Can Idiomatic Expressions Be Political?

Can Idiomatic Expressions Be Political?

Can Idiomatic Expressions Be Political?


“idiomatic expression – an expression whose meaning cannot be inferred from the meanings of the words that make it up”

Idiomatic expressions are a type of informal English that have a different meaning from the literal definition of the words used in the phrase. For example: “Hold your tongue” should not be taken literally, but rather means to just “be quiet”.

Idiomatic expressions are integrated into many parts of our lives. This 2016 American Presidential campaign is a perfect example of how important it is to understand idiomatic expressions, so that we can make the best decision come election day, with a full understanding of what the candidates are saying.

I offer a list of common English expressions in my Slavic Accent Reduction Software Program, but for the reason noted above, I have now also compiled the following expressions directly from recent televised news coverage of this year’s election process:

  • “Snatch defeat from the jaws of victory – To win at the last moment possible, when it had previously seemed certain that you were going to lose; to succeed in an endeavor through reversal of fortune, skill, effort, or good judgment.
  • “Trump is feeding into it – Cater to; encouraging.
  • Post Convention bounce – Is a small, or sometimes not-so-small, bump in a candidate’s support after the forceful messaging and increased media attention during that party’s convention.
  • Head to head race – Indirect confrontation or conflict at close quarters, a close race where it is hard to tell who is going to win.
  • “The e-mail controversy will dog her until November” – It means to be at her heels, to be too close, to not allow breathing room or personal space. Like a puppy dog following its owner all over the place and getting under foot.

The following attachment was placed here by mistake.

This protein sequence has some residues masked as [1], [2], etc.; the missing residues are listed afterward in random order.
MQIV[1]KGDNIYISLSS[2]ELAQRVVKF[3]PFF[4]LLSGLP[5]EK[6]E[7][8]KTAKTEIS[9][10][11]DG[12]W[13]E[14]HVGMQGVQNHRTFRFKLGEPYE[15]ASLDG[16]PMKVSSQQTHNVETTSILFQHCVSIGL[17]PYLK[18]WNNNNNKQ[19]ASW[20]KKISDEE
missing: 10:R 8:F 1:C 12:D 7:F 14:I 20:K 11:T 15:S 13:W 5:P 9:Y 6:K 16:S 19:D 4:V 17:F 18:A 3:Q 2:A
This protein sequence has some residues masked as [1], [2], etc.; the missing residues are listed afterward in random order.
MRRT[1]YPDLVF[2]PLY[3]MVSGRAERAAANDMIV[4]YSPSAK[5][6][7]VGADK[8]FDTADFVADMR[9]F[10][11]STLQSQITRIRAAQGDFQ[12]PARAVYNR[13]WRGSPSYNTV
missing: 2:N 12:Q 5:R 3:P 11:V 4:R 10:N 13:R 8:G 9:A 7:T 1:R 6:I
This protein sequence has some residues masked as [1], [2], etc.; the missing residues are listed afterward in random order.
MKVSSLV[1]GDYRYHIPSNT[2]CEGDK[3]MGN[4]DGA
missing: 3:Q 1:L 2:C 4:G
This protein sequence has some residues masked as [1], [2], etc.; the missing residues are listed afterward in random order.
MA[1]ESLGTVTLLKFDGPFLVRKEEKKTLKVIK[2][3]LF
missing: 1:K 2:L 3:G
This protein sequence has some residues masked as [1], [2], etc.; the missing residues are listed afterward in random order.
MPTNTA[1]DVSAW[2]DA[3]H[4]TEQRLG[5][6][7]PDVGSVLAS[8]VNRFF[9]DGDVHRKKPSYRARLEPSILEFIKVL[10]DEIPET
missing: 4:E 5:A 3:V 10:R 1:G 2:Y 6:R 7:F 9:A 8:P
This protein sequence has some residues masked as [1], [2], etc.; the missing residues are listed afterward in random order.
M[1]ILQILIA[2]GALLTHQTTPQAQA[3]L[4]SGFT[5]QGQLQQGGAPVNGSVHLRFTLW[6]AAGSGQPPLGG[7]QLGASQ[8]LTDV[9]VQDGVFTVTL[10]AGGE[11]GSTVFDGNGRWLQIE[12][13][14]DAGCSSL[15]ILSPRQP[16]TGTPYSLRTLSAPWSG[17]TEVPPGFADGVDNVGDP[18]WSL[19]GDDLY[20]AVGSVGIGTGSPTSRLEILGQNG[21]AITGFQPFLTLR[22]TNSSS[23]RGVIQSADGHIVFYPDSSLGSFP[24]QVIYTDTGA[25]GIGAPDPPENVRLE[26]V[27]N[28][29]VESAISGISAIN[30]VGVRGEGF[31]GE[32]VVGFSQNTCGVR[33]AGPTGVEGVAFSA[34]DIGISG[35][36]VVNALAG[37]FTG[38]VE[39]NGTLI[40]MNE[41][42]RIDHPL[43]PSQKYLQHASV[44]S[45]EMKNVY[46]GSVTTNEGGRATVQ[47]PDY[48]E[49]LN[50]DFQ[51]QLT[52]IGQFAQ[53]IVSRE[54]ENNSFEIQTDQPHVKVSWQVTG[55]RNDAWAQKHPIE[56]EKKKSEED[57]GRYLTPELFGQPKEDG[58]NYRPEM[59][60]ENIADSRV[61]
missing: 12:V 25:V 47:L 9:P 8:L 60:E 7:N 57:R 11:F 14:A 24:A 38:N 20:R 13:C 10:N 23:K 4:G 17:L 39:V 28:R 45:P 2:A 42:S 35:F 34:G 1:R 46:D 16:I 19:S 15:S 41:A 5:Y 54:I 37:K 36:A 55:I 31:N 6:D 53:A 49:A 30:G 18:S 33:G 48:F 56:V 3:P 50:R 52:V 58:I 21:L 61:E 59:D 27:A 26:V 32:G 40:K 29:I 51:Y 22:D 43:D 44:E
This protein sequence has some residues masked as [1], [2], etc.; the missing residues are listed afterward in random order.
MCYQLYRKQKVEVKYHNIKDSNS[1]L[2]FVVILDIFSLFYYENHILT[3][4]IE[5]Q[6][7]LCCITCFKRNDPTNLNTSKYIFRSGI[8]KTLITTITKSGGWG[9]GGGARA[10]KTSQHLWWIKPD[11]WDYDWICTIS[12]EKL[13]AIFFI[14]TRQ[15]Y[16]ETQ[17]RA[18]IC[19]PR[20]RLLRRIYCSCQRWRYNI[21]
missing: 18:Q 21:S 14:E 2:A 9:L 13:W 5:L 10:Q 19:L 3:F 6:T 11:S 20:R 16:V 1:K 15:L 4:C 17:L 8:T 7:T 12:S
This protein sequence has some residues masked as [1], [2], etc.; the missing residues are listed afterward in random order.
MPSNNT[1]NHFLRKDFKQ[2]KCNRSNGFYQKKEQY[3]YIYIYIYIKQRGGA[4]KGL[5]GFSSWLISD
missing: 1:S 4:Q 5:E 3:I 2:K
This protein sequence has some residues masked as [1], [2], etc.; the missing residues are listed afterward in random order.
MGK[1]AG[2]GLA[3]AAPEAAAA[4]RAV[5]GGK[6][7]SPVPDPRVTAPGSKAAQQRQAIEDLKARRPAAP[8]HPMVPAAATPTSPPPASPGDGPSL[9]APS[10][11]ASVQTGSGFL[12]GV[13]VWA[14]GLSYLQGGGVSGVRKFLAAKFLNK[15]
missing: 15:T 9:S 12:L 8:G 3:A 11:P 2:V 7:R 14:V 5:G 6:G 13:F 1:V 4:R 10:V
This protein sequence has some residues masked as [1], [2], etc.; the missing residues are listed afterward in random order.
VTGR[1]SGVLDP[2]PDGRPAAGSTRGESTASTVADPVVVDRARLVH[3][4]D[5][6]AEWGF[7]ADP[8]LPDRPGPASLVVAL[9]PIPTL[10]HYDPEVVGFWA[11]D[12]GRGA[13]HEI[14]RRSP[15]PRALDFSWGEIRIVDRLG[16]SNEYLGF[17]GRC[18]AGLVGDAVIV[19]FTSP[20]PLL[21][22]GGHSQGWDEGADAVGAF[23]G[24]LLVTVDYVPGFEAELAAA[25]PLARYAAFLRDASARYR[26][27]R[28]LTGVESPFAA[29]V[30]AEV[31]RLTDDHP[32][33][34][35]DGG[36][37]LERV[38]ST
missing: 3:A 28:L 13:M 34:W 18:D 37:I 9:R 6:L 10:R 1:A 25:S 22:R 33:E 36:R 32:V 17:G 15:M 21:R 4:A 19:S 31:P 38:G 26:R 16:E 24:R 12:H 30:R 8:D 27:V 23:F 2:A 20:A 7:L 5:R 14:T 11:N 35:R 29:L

• “It’s unchartered territory that Republicans are looking for a life boat at this point” – They are looking to be rescued, like a smaller raft carried on a larger ship for use if the ship has to be abandoned.
  • “Can Hillary throw cement on her status?” – Solidify her status.
  • “Trump is hedging his bet” – To reduce one’s loss on a bet, or on an investment by counterbalancing the loss in some way; to protect yourself against making the wrong choice.
  • “It’s my way or the highway” – The attitude of believing that one is always right and that anyone who doesn’t agree has no business dealing with him.
  • “Prominent Republicans want to jump ship” – To leave any post or position; to quit or resign, especially when there  is difficulty with the job.
  • “This is the final straw” The last in a series of unpleasant events which finally makes you feel that you cannot continue to accept a bad situation.
  • “The nail is in the coffin” – An action that will cause something to end; something that brings one closer to a seemingly unavoidable negative outcome such as death or defeat.
  • “Supporters are having cold feet” – Fearfulness or timidity preventing the completion of a course of action.
  • “How do Republicans right the Rocking Ship?” – To fix a situation that is unstable.
  • “Can Donald Trump hold back from taking the bait of controversial topics?” – To accept something that was offered to get you to do something that may not be in your best interest.

What other expressions have you heard this election season? Share them in a comment!

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